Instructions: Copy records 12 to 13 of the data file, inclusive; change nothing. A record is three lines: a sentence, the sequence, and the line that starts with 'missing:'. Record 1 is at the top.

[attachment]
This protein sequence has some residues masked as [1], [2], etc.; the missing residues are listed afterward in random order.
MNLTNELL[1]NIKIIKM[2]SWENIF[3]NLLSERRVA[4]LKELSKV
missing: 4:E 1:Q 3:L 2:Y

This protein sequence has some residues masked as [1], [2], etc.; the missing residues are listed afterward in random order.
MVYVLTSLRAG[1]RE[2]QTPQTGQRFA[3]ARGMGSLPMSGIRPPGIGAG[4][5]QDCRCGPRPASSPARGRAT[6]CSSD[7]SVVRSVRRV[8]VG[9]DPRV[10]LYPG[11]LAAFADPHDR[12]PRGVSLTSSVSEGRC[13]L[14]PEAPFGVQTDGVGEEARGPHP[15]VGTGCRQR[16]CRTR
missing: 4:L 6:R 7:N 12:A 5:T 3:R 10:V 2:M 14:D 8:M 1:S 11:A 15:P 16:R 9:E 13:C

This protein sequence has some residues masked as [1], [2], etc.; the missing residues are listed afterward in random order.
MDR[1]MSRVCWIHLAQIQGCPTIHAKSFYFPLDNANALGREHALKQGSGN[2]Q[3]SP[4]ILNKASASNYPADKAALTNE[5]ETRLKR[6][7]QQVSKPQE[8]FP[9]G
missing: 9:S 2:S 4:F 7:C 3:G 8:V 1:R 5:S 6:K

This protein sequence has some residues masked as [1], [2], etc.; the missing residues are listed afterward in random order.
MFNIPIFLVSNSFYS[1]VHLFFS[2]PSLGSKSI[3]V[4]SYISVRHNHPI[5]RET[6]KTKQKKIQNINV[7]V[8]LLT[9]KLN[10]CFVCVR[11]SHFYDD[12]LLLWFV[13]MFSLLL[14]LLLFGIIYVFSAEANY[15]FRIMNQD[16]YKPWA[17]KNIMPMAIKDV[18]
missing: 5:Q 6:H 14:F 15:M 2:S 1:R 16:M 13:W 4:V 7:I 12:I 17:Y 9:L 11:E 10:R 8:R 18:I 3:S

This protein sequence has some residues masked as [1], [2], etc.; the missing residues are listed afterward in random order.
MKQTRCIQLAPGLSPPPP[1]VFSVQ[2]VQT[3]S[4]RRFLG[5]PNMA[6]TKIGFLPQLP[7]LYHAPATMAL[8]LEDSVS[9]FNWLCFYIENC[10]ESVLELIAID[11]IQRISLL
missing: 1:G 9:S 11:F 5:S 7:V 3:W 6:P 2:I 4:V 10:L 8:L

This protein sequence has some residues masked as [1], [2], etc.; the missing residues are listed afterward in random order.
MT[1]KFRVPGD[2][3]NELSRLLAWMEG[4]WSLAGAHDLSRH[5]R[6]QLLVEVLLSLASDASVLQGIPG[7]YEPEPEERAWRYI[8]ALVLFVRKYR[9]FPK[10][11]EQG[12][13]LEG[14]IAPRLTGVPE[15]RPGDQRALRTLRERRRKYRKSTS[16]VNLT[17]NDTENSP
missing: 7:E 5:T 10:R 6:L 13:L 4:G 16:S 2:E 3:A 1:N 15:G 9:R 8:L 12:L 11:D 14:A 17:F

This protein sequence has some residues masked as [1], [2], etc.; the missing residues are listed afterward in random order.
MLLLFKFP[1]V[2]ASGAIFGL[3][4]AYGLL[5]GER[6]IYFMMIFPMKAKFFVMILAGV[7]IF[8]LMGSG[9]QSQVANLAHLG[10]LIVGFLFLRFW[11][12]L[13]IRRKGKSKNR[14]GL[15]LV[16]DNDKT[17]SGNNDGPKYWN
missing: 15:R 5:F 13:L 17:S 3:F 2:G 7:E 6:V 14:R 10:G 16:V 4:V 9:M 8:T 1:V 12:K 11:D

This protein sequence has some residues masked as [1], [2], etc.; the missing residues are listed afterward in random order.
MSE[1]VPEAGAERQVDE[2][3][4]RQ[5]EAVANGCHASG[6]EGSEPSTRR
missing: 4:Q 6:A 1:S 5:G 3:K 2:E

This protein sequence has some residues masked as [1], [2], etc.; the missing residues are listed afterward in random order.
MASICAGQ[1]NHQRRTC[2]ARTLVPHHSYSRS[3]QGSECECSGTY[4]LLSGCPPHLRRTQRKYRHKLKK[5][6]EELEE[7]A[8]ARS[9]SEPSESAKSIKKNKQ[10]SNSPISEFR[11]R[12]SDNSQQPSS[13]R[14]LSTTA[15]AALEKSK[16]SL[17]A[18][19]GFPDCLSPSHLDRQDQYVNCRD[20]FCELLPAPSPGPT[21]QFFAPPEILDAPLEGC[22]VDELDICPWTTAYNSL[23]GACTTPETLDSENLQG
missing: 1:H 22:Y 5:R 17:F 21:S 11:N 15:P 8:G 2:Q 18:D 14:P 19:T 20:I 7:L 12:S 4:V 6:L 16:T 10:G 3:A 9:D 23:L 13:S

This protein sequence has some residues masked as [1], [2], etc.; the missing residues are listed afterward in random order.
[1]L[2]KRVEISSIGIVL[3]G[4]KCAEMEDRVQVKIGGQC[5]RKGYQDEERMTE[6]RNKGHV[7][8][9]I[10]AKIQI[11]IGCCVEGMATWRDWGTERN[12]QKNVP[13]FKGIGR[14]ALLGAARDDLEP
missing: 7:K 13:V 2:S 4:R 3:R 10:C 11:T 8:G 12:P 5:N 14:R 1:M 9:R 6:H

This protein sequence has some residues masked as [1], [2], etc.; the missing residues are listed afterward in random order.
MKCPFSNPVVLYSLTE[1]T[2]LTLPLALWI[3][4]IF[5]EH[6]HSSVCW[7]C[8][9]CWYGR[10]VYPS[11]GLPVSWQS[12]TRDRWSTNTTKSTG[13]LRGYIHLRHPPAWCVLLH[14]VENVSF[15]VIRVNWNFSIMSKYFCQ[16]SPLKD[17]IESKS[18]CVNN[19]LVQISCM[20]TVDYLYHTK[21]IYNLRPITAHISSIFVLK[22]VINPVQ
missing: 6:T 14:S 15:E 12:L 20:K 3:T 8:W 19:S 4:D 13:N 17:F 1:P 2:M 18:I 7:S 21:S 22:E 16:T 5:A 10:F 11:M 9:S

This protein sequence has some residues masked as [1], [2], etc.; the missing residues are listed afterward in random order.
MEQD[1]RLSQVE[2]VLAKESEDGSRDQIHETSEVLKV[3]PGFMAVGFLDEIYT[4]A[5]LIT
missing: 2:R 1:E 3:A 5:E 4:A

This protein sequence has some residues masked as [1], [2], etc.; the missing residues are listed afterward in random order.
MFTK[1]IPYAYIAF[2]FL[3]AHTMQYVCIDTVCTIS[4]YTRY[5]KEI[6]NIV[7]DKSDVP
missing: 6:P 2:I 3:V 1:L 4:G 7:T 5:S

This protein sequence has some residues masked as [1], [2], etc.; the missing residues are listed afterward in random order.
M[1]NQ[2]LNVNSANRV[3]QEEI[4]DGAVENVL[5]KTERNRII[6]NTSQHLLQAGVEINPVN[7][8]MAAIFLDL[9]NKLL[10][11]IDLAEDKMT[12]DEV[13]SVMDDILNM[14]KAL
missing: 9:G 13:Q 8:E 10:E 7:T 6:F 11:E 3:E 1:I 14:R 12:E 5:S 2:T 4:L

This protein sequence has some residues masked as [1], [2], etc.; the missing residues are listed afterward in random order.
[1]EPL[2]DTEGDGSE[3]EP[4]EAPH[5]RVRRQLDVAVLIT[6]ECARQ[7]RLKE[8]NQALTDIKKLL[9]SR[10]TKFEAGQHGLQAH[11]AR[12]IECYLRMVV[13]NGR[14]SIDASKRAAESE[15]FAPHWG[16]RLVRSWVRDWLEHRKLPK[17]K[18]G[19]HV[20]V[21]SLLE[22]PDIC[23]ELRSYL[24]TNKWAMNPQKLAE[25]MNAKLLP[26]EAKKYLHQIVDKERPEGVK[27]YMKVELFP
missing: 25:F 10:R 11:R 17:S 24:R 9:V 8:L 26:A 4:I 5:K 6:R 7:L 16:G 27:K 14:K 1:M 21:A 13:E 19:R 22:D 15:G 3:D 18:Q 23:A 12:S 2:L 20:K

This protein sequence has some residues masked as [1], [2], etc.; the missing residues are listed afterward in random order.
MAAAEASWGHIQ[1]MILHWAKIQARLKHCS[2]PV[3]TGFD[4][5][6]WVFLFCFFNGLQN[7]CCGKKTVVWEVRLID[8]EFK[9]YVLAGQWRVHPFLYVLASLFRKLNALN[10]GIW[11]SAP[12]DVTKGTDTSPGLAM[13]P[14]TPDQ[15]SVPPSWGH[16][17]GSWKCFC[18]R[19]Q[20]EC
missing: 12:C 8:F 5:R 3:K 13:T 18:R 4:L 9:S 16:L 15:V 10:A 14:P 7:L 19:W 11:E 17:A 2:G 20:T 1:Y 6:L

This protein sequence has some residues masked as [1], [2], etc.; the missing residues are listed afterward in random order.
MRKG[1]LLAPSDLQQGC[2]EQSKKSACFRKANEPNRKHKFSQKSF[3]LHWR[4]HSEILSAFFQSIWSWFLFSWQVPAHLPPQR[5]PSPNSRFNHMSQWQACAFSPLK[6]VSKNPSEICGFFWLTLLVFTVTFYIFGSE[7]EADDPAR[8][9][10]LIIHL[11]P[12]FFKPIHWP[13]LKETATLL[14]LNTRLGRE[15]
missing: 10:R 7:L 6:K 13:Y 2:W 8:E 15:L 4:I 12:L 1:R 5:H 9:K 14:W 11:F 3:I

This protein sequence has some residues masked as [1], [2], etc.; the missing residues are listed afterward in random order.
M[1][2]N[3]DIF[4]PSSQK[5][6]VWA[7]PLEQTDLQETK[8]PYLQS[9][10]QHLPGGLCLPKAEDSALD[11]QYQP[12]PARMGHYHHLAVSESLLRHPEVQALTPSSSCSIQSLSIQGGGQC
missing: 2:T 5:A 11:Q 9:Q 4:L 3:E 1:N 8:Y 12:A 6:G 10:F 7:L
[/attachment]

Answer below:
This protein sequence has some residues masked as [1], [2], etc.; the missing residues are listed afterward in random order.
MEQD[1]RLSQVE[2]VLAKESEDGSRDQIHETSEVLKV[3]PGFMAVGFLDEIYT[4]A[5]LIT
missing: 2:R 1:E 3:A 5:E 4:A

This protein sequence has some residues masked as [1], [2], etc.; the missing residues are listed afterward in random order.
MFTK[1]IPYAYIAF[2]FL[3]AHTMQYVCIDTVCTIS[4]YTRY[5]KEI[6]NIV[7]DKSDVP
missing: 6:P 2:I 3:V 1:L 4:G 7:T 5:S